The clinical assistant professor at Stanford Medicine discussed outcomes of the first patient that received KMAU-011.
“When she recovered, she was making mostly hemoglobin F, which was a surprise to us because our gene therapy does not alter hemoglobin F in any way. So, we're happy to report 1 year out. She has a stable hemoglobin around 10-11, a good healthy platelet count near 100, normal white blood cell count, normal neutrophil count, and she has only 3% hemoglobin S, and mostly hemoglobin F. And she's feeling great. No more pain crisis. So very unexpected, and the mechanism of this therapeutic benefit is currently not known. So, there's a lot of investigation with the sponsor ongoing.”
The first patient with sickle cell disease (SCD) treated with CRISPR/Cas9-edited cell therapy KMAU-001 (nulabeglogene autogedtemcel; Kamau Therapeutics) in a phase 1/2 clinical trial(NCT04819841) has shown a marked improvement in quality of life with zero vaso-occlusive events (VOEs) or other manifestations of SCD. However, the mechanism of the therapeutic benefit is unknown, with the patient first experiencing low cell counts and decreasing amounts of the corrected hemoglobin A allele. The patient recovered after receiving eltrombopag and became transfusion-independent, however, investigators found that she was mostly producing fetal hemoglobin, which KMAU-001 is not designed to have an effect on.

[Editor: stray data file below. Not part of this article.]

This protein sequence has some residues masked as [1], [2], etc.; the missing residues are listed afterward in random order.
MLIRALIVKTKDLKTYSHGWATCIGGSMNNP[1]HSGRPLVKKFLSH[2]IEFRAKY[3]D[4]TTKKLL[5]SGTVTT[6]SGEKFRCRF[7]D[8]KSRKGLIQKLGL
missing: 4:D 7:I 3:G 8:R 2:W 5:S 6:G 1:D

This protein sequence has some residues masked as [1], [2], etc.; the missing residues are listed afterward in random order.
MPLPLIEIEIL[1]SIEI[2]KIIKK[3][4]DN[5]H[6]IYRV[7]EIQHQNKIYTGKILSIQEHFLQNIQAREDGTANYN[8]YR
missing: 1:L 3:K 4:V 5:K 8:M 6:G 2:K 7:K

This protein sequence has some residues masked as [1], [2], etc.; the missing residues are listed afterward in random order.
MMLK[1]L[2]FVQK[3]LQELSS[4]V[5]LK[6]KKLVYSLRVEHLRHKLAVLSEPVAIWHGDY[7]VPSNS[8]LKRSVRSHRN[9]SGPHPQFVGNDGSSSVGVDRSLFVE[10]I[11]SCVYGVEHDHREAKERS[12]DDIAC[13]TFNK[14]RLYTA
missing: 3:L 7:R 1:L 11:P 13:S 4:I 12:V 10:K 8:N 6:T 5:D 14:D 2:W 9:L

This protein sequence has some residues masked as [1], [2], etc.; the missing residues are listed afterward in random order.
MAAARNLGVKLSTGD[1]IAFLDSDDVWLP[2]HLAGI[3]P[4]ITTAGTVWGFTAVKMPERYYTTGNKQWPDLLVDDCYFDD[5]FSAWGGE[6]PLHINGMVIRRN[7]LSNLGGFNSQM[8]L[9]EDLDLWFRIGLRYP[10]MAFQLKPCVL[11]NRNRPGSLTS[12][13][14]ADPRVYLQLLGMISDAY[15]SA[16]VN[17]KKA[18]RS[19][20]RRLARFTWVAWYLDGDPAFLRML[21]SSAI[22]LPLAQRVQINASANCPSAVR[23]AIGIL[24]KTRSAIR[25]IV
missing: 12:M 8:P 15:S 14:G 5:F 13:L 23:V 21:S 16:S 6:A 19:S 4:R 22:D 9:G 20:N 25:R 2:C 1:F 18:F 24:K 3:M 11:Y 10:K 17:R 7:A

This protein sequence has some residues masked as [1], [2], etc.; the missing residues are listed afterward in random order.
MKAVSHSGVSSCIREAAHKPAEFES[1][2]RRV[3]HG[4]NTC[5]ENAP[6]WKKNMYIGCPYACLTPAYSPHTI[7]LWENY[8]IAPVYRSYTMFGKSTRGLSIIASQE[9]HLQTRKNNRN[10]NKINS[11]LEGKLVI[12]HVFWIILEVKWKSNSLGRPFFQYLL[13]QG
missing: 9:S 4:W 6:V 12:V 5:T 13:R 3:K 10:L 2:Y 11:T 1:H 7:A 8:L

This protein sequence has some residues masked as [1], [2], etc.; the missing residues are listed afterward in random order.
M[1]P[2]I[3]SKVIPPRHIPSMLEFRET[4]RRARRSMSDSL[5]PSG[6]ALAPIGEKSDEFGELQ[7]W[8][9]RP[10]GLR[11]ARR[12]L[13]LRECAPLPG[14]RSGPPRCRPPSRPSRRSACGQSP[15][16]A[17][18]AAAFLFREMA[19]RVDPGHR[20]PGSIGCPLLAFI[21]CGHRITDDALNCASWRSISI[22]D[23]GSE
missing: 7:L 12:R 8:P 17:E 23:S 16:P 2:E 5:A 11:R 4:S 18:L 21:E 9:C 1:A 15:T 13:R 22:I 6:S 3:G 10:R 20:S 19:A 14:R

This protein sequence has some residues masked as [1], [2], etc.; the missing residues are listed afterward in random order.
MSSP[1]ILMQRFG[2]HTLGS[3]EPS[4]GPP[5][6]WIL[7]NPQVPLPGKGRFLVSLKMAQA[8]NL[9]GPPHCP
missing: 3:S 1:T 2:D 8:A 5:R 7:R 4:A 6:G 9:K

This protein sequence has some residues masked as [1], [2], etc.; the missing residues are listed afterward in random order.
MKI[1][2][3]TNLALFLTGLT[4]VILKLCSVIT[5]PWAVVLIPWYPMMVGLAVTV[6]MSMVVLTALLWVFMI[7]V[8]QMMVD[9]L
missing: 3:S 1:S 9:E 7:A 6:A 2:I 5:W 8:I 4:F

Findings on the patient were presented at the 2023 American Society of Hematology (ASH) Annual Meeting & Exposition, held December 9-12, in San Diego, California, by David Shyr, MD, clinical assistant professor, pediatric stem cell transplantation, Stanford Medicine. CGTLivespoke with Shyr to learn more about the unexpected findings and the ongoing research to better understand the case study.